Audacity Support Forum / Audacity and Nyquist / Nyquist Reference Manual / Nyquist Examples and Tutorials

Midi Tutorial

Nyquist can read and write midi files. Midi files are read into and written from a special XLisp data type called a SEQ, which is short for "sequence". (This is not part of standard XLisp, but rather part of Nyquist.) Nyquist can examine the contents of a SEQ type, modify the SEQ by adding or deleting Midi notes and other messages. Finally, and perhaps most importantly, Nyquist can use the data in a SEQ type along with a sound behavior to generate sound. In other words, Nyquist can become a Midi synthesizer.

The SEQ Type

To create a SEQ data object:

   > (setf my-seq (seq-create))
   > (type-of my-seq)

Reading a Midi File

Once you have a sequence, you can read Midi data into it from a file. You do this in three steps. First, you open the file in binary mode (using open-binary, a Nyquist extension to XLisp). Then you read from the file. Finally, you (normally) close the file.

   (setf midi-file (open-binary "demo.mid"))
   (seq-read-smf my-seq midi-file)
   (close midi-file)

The demo.mid midi file can be downloaded from here by right-click - save target as...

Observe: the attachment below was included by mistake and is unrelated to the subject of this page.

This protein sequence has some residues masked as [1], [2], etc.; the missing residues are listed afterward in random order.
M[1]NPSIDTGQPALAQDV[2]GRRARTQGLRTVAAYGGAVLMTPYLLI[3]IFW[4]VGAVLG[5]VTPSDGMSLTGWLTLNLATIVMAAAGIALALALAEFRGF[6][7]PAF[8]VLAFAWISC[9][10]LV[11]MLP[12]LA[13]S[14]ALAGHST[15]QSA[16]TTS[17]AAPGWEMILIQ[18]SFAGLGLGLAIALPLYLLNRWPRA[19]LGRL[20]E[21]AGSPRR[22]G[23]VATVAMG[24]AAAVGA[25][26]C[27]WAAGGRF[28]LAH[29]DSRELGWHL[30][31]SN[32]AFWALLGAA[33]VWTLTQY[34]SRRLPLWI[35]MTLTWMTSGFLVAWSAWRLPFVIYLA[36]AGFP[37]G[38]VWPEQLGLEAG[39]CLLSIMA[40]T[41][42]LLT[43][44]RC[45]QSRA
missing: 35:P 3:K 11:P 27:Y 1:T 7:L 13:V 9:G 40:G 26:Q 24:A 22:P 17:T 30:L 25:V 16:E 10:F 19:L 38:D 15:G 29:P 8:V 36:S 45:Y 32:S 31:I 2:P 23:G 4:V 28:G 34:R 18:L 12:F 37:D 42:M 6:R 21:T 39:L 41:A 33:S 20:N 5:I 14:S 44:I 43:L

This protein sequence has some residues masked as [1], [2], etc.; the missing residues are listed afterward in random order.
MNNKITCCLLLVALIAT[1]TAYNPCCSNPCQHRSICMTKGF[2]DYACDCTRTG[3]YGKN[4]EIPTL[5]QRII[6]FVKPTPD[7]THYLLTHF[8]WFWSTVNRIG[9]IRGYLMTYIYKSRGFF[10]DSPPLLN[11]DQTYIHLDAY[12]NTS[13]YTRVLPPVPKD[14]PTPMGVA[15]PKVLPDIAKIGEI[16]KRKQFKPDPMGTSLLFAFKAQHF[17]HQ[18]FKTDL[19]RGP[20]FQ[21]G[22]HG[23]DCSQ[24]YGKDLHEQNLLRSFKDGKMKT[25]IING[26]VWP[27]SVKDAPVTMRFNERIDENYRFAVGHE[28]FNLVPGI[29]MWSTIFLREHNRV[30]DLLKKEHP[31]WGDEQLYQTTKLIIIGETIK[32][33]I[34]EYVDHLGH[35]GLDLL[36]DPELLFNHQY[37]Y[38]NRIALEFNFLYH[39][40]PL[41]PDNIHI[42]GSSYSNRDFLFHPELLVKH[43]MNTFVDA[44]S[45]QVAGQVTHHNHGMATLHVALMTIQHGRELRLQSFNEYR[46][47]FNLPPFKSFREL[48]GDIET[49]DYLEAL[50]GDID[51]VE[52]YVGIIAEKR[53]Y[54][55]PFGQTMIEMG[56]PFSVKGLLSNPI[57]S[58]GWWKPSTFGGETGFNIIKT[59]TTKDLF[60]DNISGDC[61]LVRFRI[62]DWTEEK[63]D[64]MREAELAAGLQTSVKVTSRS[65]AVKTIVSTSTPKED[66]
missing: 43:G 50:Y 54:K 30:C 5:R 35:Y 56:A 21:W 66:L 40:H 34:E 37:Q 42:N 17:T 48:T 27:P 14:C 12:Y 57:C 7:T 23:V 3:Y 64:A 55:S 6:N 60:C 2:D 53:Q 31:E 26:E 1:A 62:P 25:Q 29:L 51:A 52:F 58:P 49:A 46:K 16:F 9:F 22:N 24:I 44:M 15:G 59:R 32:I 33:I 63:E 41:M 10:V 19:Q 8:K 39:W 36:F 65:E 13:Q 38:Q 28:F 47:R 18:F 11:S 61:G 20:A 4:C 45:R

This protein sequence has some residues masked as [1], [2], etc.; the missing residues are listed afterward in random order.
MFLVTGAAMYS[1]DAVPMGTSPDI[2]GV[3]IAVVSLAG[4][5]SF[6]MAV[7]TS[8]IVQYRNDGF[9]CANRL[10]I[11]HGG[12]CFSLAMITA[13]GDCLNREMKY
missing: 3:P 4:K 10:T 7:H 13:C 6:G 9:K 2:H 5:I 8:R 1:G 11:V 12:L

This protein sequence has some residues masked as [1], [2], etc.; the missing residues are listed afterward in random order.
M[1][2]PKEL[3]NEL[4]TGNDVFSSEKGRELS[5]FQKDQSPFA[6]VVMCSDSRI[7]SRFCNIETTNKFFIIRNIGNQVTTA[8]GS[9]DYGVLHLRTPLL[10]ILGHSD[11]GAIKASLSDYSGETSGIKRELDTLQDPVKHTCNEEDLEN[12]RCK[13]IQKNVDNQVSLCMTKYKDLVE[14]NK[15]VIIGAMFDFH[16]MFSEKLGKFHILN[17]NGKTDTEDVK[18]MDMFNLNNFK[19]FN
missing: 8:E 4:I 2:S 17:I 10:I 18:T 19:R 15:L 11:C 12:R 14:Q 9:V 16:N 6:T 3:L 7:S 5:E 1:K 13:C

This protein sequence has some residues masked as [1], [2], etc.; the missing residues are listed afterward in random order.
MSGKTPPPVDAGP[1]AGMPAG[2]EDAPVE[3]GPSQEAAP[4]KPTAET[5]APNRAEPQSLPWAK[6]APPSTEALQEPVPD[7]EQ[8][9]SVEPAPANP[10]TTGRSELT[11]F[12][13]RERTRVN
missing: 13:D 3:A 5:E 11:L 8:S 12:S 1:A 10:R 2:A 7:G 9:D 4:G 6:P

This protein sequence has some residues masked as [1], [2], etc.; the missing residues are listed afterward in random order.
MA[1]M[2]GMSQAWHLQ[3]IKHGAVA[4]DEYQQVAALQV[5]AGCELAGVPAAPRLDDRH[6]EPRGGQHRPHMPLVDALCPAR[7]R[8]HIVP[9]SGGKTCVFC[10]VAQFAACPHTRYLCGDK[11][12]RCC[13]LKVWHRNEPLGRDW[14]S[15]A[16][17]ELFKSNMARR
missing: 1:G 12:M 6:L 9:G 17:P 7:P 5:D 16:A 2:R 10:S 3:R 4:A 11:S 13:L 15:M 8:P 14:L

Writing a Midi File

A sequence can be written to a file. First you open the file as a binary output file; then you write it; then you close it.

   (setf midi-file (open-binary "copy.mid" :direction :output))
   (seq-write-smf my-seq midi-file)
   (close midi-file)

The result will not be a bit-for-bit copy of the original Midi file because the SEQ representation is not a complete representation of the Midi data. For example, the Midi file can contain headers and meta-data that is not captured by Nyquist. Nevertheless, the resulting Midi file should sound the same if you play it with a sequencer or Midi file player.

Writing a Text Representation

One very handy feature of the SEQ datatype is that it was originally developed for a text-based representation of files called the Adagio Score Language, or just "Adagio." You can write an Adagio file from a sequence by opening a text file and calling seq-write.

   (setf gio-file (open "copy.gio" :direction :output))
   (seq-write my-seq gio-file)
   (close gio-file)

The basic format of the Adagio file is pretty intuitive, but you can find the full description in the CMU Midi Toolkit manual or in a chapter of the Nyquist manual, including the online version in HTML.

Reading an Adagio File

Because Adagio is text, you can easily edit them or compose your own Adagio file. You should be aware that Adagio supports numerical parameters, where pitch and duration are just numbers, and symbolic parameter, where a pitch might be Bf4 (for B-flat above middle-C) and a duration might be QT (for a quarter note triplet). Symbolic parameters are especially convenient for manual entry of data. Once you have an Adagio file, you can create a sequence from it in Nyquist:

   (setf seq-2 (seq-create))
   (setf gio-file (open "demo.gio"))
   (seq-read seq-2 gio-file)
   (close gio-file)

Adding Notes to a SEQ Type